Brexit and the International Law Prohibitions on the Loss of EU Citizenship
International Organizations Law Review, Vol. 15, No. 2 (2018)
20 Pages Posted: 21 Feb 2017 Last revised: 15 Aug 2019
Date Written: February 20, 2017
In short, the paper makes the argument that EU citizenship, as prescribed in the EU treaties, should be taken seriously as a citizenship. Initially, it was unclear what significance this new status had. Over time, the EU institutions, primarily the Court of Justice of the EU, have been interpreting the meaning of citizenship. Through this process, EU citizenship has been gradually evolving into a proper “fundamental” legal status that brings the EU citizen into a direct legal relationship with the Union. Brexit, and the threat of UK nationals losing their residence rights in the EU, forces the issue of the current meaning of EU citizenship. Under international law, acquisition of nationality is largely within the discretion of the state, with limited exceptions. However, the loss of nationality is more tightly restricted. The discretion to revoke or terminate nationality is additionally limited by EU controls over loss of EU citizenship. This article concludes that, perhaps counter-intuitively, UK nationals who have validly acquired EU citizenship should not necessarily lose their EU citizenship when the UK leaves the Union because these persons now have a direct legal bond with the Union that Brexit may not be able to disturb. In turn, these UK nationals should retain EU citizenship and the resulting residence rights in the EU.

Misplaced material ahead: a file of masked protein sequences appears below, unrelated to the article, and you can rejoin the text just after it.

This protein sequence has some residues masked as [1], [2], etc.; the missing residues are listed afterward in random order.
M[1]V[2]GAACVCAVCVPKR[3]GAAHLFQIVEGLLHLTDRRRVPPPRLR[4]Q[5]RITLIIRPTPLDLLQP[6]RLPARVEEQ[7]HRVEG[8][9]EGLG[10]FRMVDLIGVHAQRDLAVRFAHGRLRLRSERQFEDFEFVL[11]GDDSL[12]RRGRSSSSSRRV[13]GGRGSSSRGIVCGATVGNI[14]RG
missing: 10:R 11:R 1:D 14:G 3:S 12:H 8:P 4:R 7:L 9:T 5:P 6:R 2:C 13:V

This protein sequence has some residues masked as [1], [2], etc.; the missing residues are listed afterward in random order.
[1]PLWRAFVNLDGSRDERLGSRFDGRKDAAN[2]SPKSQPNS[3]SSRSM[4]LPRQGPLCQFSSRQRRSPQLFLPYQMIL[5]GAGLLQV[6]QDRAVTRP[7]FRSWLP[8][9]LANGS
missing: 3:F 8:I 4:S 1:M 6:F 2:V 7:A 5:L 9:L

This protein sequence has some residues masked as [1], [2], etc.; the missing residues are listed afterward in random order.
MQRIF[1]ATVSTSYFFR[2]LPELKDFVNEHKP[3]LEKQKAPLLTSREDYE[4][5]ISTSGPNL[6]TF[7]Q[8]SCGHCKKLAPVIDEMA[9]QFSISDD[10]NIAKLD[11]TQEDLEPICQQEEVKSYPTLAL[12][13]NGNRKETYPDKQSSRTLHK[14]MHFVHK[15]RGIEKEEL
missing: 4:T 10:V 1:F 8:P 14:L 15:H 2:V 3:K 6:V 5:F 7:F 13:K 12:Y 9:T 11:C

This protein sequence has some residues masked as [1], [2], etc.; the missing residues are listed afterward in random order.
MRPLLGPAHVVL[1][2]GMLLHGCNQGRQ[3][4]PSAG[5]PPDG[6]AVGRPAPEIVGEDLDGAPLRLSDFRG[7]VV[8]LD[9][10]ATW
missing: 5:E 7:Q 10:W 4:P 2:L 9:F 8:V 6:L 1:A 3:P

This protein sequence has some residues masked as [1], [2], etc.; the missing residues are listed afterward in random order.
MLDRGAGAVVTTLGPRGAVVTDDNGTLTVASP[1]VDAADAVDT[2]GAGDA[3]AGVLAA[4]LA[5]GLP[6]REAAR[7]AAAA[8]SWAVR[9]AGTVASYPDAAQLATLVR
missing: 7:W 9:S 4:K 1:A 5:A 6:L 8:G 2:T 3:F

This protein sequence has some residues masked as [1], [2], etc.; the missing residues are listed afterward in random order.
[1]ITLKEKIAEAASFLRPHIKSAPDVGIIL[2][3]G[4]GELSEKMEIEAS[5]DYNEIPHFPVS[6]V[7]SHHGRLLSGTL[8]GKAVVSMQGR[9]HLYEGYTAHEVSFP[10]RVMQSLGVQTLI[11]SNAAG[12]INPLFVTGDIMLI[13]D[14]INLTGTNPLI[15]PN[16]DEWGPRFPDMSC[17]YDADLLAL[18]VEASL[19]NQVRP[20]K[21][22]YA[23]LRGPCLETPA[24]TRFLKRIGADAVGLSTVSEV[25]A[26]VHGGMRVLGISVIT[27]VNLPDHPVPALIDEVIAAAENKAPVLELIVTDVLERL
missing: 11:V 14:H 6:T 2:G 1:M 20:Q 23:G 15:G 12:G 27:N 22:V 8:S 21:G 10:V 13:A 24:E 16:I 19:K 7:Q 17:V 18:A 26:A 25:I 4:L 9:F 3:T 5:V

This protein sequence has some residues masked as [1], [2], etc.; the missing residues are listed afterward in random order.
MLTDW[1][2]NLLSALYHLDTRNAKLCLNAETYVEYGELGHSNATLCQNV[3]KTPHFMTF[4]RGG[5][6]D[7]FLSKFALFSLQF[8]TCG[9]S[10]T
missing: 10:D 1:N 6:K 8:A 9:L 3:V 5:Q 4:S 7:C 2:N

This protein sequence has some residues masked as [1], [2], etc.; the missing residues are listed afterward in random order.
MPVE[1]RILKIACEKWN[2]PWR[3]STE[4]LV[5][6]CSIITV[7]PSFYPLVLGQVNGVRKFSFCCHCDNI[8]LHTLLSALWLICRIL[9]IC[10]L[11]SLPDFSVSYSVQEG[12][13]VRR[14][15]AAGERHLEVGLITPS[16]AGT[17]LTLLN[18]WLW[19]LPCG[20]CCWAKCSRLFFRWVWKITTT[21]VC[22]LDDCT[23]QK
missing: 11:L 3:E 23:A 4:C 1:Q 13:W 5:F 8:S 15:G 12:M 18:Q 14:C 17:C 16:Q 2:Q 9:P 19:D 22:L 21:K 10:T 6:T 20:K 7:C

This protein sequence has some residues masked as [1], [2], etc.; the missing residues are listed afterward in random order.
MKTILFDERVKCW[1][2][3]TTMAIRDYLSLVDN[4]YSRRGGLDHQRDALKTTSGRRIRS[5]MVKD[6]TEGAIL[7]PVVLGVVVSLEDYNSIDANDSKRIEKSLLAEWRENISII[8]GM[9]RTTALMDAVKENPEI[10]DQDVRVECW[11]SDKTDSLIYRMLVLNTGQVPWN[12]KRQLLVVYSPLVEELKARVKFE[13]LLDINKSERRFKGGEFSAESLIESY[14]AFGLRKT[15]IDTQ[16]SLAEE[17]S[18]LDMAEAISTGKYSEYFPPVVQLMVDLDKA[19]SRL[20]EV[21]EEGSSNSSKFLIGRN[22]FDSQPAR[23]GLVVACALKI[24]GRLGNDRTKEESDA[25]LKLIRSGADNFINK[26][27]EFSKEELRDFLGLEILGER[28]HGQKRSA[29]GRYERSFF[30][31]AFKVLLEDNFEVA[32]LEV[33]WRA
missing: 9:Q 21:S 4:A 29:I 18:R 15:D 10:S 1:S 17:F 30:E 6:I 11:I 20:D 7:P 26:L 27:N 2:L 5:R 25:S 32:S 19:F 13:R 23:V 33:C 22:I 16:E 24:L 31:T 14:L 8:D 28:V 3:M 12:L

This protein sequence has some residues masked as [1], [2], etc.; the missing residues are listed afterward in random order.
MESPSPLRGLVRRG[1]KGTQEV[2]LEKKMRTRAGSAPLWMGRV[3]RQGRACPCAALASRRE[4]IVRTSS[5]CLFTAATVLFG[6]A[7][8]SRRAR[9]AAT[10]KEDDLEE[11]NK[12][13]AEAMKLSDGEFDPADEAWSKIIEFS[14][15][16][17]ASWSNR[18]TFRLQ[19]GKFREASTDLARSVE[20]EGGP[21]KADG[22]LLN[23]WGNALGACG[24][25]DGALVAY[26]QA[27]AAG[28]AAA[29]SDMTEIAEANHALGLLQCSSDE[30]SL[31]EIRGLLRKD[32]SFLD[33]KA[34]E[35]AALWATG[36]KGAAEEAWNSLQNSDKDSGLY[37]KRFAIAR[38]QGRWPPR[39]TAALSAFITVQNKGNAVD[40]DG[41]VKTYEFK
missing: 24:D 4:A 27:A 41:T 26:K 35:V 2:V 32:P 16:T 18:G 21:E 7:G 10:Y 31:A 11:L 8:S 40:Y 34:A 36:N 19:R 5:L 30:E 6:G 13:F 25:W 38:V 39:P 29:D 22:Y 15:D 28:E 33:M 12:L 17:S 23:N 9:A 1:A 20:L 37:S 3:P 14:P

Keywords: European Union, Citizenship, Nationality, Brexit
JEL Classification: K00, K10, K19, K30, K33, K37, K39
Suggested Citation: Suggested Citation